There is also quite a bit of evidence of l-methlyfolate also helping with depression, if you google you will get quite a bit of info

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@jbragg2 We just got the test results back today and My son also tested positive for this gene anomaly. His Dr prescribed Methyl B Complex
by Ortho Molecular Products

I found this article was helpful for me to understand this mutation

Hi, hope everyone is healthy and safe in this crazy time.
Hope your son is doing well. The vitamin looks like a great overall B vitamin, looking at the label the amount of l-methylfolate in the vitamin is 400 mcg. The prelim studies of using l-meth in people who have schz use much higher doses (15mg). Not sure what the dosage should be, your dr must have a thought about it… Here is a link to the abstract

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Here in California they give the diagnosis sz for everyone in the hospital very easily!
People who did drug and start to hallucinate are not schizophrenic, allso people who stop taking some type of medicines and cut them suddenly and start to hallucinate are also not schizophrenic,you can call it brain chemical imbalance
Schizophrenia is something different,it happens naturally without intervention of anything people just start to hear voices or become delusional…etc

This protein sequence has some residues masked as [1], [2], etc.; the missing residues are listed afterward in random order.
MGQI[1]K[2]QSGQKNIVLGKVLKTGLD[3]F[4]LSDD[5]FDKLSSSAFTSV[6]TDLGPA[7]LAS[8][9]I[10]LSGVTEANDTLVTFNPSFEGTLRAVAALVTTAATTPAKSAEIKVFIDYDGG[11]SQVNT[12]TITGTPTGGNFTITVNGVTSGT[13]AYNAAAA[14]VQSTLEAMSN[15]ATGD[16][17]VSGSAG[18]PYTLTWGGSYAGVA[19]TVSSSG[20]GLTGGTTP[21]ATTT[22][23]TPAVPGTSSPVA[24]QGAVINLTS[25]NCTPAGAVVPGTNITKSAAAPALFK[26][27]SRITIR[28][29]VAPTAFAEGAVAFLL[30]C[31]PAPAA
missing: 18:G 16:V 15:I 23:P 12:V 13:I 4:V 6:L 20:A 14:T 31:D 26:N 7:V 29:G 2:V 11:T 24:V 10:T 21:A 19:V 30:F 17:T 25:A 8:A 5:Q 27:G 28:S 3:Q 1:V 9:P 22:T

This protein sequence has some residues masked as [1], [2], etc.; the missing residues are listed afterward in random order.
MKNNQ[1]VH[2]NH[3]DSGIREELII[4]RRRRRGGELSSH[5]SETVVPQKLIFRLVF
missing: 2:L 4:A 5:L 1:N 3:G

I learned by experience that giving diagnoses is a personal opinion here in California at least
My son got different type of diagnosis by different doctors,they just don’t know
Psychiatrists are the laziest doctors in the medical field,they don’t want to make any effort running tests,scans…to learn about the patient instead they just rush to give random diagnosis and write prescriptions and mess up people…
Your son is lucky it was a hit from the first time,and there were not so many experiments because that can make things get worse…
Psychiatrists are always against decreasing meds and/or stop them,i read sometime that in order to see the person’s baseline the medicine needs to be decreased CAREFULLY and I emphasize carefully it has to be done very slowly and very small amounts so the brain doesn’t get shocked

ASMR is fantastic!! I use it myself…

I have anxiety every day about what is going to happen to my son when we are gone. My son was diagnosed at age 17 - similar circumstances as your son. A lot of drug use leading up to his first psychotic break. He responded to the medication in that his positive symptoms went away, but the negative ones did not. I too was hesitant to fully believe the diagnosis.